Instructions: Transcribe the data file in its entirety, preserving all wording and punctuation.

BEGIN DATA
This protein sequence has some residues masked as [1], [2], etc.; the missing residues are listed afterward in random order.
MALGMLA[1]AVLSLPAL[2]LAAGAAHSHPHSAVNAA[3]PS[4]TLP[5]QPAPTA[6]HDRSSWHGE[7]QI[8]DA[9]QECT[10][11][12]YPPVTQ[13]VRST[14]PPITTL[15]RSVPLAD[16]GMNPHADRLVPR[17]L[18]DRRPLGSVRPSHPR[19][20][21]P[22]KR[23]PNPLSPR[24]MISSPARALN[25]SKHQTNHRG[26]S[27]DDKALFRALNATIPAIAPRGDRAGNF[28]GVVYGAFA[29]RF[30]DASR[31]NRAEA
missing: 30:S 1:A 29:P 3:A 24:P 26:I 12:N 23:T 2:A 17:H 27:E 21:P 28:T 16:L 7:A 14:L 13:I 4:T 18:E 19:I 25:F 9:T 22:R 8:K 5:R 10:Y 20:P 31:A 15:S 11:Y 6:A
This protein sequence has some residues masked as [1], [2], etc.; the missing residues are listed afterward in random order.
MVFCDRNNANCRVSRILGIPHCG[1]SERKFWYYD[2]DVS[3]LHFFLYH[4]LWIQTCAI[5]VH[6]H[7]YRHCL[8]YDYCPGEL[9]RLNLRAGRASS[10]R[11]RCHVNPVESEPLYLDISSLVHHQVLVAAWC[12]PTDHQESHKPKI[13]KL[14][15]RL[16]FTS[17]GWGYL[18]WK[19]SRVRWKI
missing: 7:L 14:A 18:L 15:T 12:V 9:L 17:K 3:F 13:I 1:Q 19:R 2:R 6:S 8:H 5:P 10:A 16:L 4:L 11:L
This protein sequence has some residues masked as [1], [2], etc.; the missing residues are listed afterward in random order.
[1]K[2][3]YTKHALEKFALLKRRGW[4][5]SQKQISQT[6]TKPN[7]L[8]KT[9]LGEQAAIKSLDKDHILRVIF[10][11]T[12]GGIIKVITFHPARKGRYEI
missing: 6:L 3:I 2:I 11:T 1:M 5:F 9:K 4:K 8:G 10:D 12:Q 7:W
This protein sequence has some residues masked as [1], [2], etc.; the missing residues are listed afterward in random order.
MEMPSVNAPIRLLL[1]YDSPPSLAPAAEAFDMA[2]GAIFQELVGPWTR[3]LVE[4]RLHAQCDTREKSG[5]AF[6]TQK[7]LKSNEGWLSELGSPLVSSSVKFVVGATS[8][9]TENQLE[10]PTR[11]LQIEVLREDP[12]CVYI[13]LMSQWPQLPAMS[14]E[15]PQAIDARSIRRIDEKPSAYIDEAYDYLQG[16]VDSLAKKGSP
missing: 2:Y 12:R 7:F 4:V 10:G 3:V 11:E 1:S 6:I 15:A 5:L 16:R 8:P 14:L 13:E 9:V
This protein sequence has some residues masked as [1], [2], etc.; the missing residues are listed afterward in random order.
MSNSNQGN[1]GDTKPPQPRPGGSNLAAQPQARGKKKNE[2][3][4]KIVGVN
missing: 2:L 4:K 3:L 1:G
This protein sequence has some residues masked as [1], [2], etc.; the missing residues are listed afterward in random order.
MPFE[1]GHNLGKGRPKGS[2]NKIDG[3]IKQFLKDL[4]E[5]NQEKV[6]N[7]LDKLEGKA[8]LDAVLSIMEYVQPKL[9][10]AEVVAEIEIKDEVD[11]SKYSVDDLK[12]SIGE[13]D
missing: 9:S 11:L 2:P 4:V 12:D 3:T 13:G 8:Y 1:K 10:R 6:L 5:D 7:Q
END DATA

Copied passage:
This protein sequence has some residues masked as [1], [2], etc.; the missing residues are listed afterward in random order.
MALGMLA[1]AVLSLPAL[2]LAAGAAHSHPHSAVNAA[3]PS[4]TLP[5]QPAPTA[6]HDRSSWHGE[7]QI[8]DA[9]QECT[10][11][12]YPPVTQ[13]VRST[14]PPITTL[15]RSVPLAD[16]GMNPHADRLVPR[17]L[18]DRRPLGSVRPSHPR[19][20][21]P[22]KR[23]PNPLSPR[24]MISSPARALN[25]SKHQTNHRG[26]S[27]DDKALFRALNATIPAIAPRGDRAGNF[28]GVVYGAFA[29]RF[30]DASR[31]NRAEA
missing: 30:S 1:A 29:P 3:A 24:P 26:I 12:N 23:T 2:A 17:H 27:E 21:P 28:T 16:L 7:A 14:L 13:I 4:T 18:E 19:I 25:F 9:T 22:R 8:K 5:R 10:Y 20:P 31:A 15:S 11:Y 6:A
This protein sequence has some residues masked as [1], [2], etc.; the missing residues are listed afterward in random order.
MVFCDRNNANCRVSRILGIPHCG[1]SERKFWYYD[2]DVS[3]LHFFLYH[4]LWIQTCAI[5]VH[6]H[7]YRHCL[8]YDYCPGEL[9]RLNLRAGRASS[10]R[11]RCHVNPVESEPLYLDISSLVHHQVLVAAWC[12]PTDHQESHKPKI[13]KL[14][15]RL[16]FTS[17]GWGYL[18]WK[19]SRVRWKI
missing: 7:L 14:A 18:L 15:T 12:V 9:L 17:K 3:F 13:I 1:Q 19:R 2:R 6:S 8:H 5:P 10:A 16:L 4:L 11:L
This protein sequence has some residues masked as [1], [2], etc.; the missing residues are listed afterward in random order.
[1]K[2][3]YTKHALEKFALLKRRGW[4][5]SQKQISQT[6]TKPN[7]L[8]KT[9]LGEQAAIKSLDKDHILRVIF[10][11]T[12]GGIIKVITFHPARKGRYEI
missing: 6:L 3:I 2:I 11:T 1:M 5:F 9:K 4:K 8:G 10:D 12:Q 7:W
This protein sequence has some residues masked as [1], [2], etc.; the missing residues are listed afterward in random order.
MEMPSVNAPIRLLL[1]YDSPPSLAPAAEAFDMA[2]GAIFQELVGPWTR[3]LVE[4]RLHAQCDTREKSG[5]AF[6]TQK[7]LKSNEGWLSELGSPLVSSSVKFVVGATS[8][9]TENQLE[10]PTR[11]LQIEVLREDP[12]CVYI[13]LMSQWPQLPAMS[14]E[15]PQAIDARSIRRIDEKPSAYIDEAYDYLQG[16]VDSLAKKGSP
missing: 2:Y 12:R 7:F 4:V 10:G 3:V 11:E 1:S 6:I 15:A 5:L 16:R 8:P 14:L 13:E 9:V
This protein sequence has some residues masked as [1], [2], etc.; the missing residues are listed afterward in random order.
MSNSNQGN[1]GDTKPPQPRPGGSNLAAQPQARGKKKNE[2][3][4]KIVGVN
missing: 2:L 4:K 3:L 1:G
This protein sequence has some residues masked as [1], [2], etc.; the missing residues are listed afterward in random order.
MPFE[1]GHNLGKGRPKGS[2]NKIDG[3]IKQFLKDL[4]E[5]NQEKV[6]N[7]LDKLEGKA[8]LDAVLSIMEYVQPKL[9][10]AEVVAEIEIKDEVD[11]SKYSVDDLK[12]SIGE[13]D
missing: 9:S 11:L 2:P 4:V 12:D 3:T 13:G 8:Y 1:K 10:R 6:L 5:D 7:Q